Open doors to the Brazilian flavor

CCBC organizes one more mission to Sial and presents firsthand the main trends in the Canadian food and beverage market for Brazilian producers

By Sérgio Siscaro

A market that will reach almost 70 billion Canadian dollars in 2024, with consumers hungry for healthy, high-quality, and exotic flavored products. This is the Canadian food and beverage scenario, which shall be once again available for Brazilian producers in this year’s edition of the Salon International de l’Alimentation (Sial), the most important fair in agri-food and beverage sector in North America. The event will take place between April 15 and 17, at Palais dês Congrès, in Montreal, and will once again receive a commercial mission from the Chamber of Commerce Brazil-Canada.

It shall be a great option for those wishing to expand their businesses abroad. Besides the Canadians, Sial helps them open doors to consumers in the United States and numerous other countries. The fair gathers more than 18.5 thousand buyers of 60 different nationalities. Numerous products that settled in foreign markets started their global onset that way, including typical Brazilian food and beverage. Among the participants in CCBC’s mission latest edition, for example, products made from pupunha, açaí, cupuaçu, cashew nuts, and fish snacks, among others, gained space. A huge variety of typical fruits and beverages, such as cachaça, also have guaranteed success.

The Canadian receptivity and market features may be felt throughout many activities of the mission. CCBC’s delegation will have the opportunity to practice an authentic immersion into the Canadian market – networking not only with the main importers and exporters but also with many professionals in areas supporting international trade: forwarding agents, shipping companies or port representatives, etc.

It will also be a great chance for companies starting in foreign trade, which may then know firsthand which are Canada’s needs and proper conditions to enter the market. In previous editions, Brazilians could – including small and medium-sized companies and also rural producers – present a diverse list of products.

Commercial Opportunities
At this year’s edition of Sial, CCBC shall also have, for the first time, its own booth – where mission participants and their products may gather. “Our mission’s greatest differential is that is shall not be limited to only displaying food and beverage from companies going with us but also holding business rounds, as well as holding two tasting dinners, in which Canadian buyers will have the opportunity to taste Brazilian products,” says the person in charge of CCBC’s Business Development area, Arminio Calonga Jr.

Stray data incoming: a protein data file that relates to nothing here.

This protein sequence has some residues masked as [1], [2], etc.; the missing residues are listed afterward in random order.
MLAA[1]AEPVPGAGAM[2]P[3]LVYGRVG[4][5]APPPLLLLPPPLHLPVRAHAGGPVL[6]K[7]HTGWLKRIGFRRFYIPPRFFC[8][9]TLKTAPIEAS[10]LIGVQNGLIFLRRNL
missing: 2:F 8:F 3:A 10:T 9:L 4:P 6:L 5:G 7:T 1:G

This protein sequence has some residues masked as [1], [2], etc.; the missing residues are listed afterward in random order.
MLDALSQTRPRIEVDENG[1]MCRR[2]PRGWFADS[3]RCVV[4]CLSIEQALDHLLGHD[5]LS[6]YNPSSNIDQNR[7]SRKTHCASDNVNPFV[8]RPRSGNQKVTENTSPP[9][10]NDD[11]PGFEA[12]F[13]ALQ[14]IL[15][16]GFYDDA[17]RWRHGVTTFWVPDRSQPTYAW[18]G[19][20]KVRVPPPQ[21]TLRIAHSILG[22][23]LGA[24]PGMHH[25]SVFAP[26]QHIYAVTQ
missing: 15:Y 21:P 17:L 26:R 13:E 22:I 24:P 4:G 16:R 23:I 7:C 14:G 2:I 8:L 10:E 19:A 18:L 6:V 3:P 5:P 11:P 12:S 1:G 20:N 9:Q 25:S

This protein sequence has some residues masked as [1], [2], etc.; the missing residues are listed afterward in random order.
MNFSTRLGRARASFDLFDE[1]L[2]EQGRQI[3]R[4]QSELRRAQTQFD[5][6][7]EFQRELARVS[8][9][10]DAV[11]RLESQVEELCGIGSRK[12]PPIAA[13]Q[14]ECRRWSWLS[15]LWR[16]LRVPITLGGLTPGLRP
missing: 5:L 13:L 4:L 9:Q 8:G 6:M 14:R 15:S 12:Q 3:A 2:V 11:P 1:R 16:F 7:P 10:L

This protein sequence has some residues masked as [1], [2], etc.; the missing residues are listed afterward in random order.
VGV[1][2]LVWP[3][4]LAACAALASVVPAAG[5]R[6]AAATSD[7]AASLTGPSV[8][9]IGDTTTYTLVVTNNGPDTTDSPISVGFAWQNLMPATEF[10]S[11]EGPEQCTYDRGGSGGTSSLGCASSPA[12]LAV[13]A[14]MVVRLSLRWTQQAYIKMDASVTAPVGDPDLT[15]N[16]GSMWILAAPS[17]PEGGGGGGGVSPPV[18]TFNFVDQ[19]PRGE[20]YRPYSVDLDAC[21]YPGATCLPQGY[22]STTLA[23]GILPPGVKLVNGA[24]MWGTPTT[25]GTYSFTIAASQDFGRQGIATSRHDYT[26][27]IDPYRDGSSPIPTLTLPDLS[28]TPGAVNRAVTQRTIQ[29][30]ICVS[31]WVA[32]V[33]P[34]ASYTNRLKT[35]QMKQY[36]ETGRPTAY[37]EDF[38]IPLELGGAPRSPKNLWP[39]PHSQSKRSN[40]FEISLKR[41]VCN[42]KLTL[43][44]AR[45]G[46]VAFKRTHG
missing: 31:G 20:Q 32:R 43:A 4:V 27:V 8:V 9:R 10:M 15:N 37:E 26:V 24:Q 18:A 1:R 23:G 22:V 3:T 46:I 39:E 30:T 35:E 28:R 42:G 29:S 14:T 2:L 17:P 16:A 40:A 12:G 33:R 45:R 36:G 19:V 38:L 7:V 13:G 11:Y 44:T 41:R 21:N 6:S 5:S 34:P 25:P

According to him, both dinners shall have a menu prepared by a Brazilian chef. “The potential client may not only taste the products but also understand how they apply to Canadian daily cuisine.”

Regarding the business rounds, Calonga is categorical: they are an important form to bring Brazilian producers and their potential Canadian clients together. “Take part in the fair and wait for the client to cross the hall and get interested in your product is one thing. Having a meeting scheduled with this potential buyer for a business region is another thing completely different,” he says.

Diverse schedule
Sial is supported by local and federal governments and shifts every year between Montreal and Toronto. In 2019, when held in Toronto, it registered 25.1 thousand professional attendees from 60 countries, who were able to know the news provided by 1,130 exhibitors. About 80 conferences and activities related to the food and beverage sector were held. The 12th edition of the Sial Innovation competition was one of them, awarding the most significant innovations showed by companies attending the fair.

The businessmen delegation that took part in CCBC’S last year’s mission had the possibility to make contact with potential food and beverage buyers and distributors from many Canadian provinces besides becoming aware of the main trends in the sector. At that opportunity, the participants also took part in special events, such as the Brazilian Gastronomy Week – by which importers from Toronto and Montreal had the opportunity to taste the country’s products throughout the event.

“We have had a progressive increase in Brazilian food and beverage exports to Canada – especially in the fruit sector. They have a Brazilian appeal, new flavors, and textures, which have become attractive to the Canadian market,” he says.

More information and enrollment for CCBC’s 2020 Sial Commercial Mission here.

Andreza de Sena França
[email protected]
Direct: 4058-0381

Armínio Calonga Jr.
[email protected]
Direct: 4058-0387

Watch the video on the Canadian market for Brazilian products here.